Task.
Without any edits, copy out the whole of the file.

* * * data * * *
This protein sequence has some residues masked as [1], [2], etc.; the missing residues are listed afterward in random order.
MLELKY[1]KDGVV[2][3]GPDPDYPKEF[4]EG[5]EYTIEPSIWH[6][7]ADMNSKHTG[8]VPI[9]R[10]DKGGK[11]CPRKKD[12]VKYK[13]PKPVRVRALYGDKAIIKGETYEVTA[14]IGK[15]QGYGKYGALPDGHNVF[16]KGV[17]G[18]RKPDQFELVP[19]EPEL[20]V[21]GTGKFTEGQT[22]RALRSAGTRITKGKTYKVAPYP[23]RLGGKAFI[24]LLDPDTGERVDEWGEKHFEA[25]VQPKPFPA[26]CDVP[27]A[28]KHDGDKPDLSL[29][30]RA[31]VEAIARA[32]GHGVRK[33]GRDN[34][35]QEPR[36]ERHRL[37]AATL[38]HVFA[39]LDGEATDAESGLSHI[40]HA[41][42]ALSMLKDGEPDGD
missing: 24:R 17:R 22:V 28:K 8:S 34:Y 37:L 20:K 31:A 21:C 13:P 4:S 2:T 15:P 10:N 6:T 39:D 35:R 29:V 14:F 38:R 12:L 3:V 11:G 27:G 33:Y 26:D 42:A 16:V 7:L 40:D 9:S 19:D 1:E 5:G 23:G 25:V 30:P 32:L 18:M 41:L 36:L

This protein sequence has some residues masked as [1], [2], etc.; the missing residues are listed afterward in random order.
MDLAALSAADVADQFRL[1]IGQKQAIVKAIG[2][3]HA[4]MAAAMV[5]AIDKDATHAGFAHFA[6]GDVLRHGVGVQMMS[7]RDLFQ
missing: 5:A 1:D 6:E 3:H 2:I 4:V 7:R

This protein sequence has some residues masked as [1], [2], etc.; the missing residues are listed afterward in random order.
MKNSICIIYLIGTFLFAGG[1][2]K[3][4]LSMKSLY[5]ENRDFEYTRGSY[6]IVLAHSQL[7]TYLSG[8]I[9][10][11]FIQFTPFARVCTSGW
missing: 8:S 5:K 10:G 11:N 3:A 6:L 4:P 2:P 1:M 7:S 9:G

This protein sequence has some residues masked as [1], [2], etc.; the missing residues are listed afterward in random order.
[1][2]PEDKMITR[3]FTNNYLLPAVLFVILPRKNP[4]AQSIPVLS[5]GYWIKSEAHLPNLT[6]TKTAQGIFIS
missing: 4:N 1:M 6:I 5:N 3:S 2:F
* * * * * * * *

This protein sequence has some residues masked as [1], [2], etc.; the missing residues are listed afterward in random order.
MLELKY[1]KDGVV[2][3]GPDPDYPKEF[4]EG[5]EYTIEPSIWH[6][7]ADMNSKHTG[8]VPI[9]R[10]DKGGK[11]CPRKKD[12]VKYK[13]PKPVRVRALYGDKAIIKGETYEVTA[14]IGK[15]QGYGKYGALPDGHNVF[16]KGV[17]G[18]RKPDQFELVP[19]EPEL[20]V[21]GTGKFTEGQT[22]RALRSAGTRITKGKTYKVAPYP[23]RLGGKAFI[24]LLDPDTGERVDEWGEKHFEA[25]VQPKPFPA[26]CDVP[27]A[28]KHDGDKPDLSL[29][30]RA[31]VEAIARA[32]GHGVRK[33]GRDN[34][35]QEPR[36]ERHRL[37]AATL[38]HVFA[39]LDGEATDAESGLSHI[40]HA[41][42]ALSMLKDGEPDGD
missing: 24:R 17:R 22:V 28:K 8:S 34:Y 37:L 20:K 31:A 21:C 13:P 4:S 2:T 15:P 10:N 6:T 39:D 35:R 29:V 14:F 38:R 12:L 3:V 11:G 27:G 33:Y 26:D 42:A 16:V 7:L 40:D 9:S 19:D 1:E 5:G 23:G 25:V 30:P 32:L 18:M 41:L 36:L

This protein sequence has some residues masked as [1], [2], etc.; the missing residues are listed afterward in random order.
MDLAALSAADVADQFRL[1]IGQKQAIVKAIG[2][3]HA[4]MAAAMV[5]AIDKDATHAGFAHFA[6]GDVLRHGVGVQMMS[7]RDLFQ
missing: 5:A 1:D 6:E 3:H 2:I 4:V 7:R

This protein sequence has some residues masked as [1], [2], etc.; the missing residues are listed afterward in random order.
MKNSICIIYLIGTFLFAGG[1][2]K[3][4]LSMKSLY[5]ENRDFEYTRGSY[6]IVLAHSQL[7]TYLSG[8]I[9][10][11]FIQFTPFARVCTSGW
missing: 8:S 5:K 10:G 11:N 3:A 6:L 4:P 2:P 1:M 7:S 9:G

This protein sequence has some residues masked as [1], [2], etc.; the missing residues are listed afterward in random order.
[1][2]PEDKMITR[3]FTNNYLLPAVLFVILPRKNP[4]AQSIPVLS[5]GYWIKSEAHLPNLT[6]TKTAQGIFIS
missing: 4:N 1:M 6:I 5:N 3:S 2:F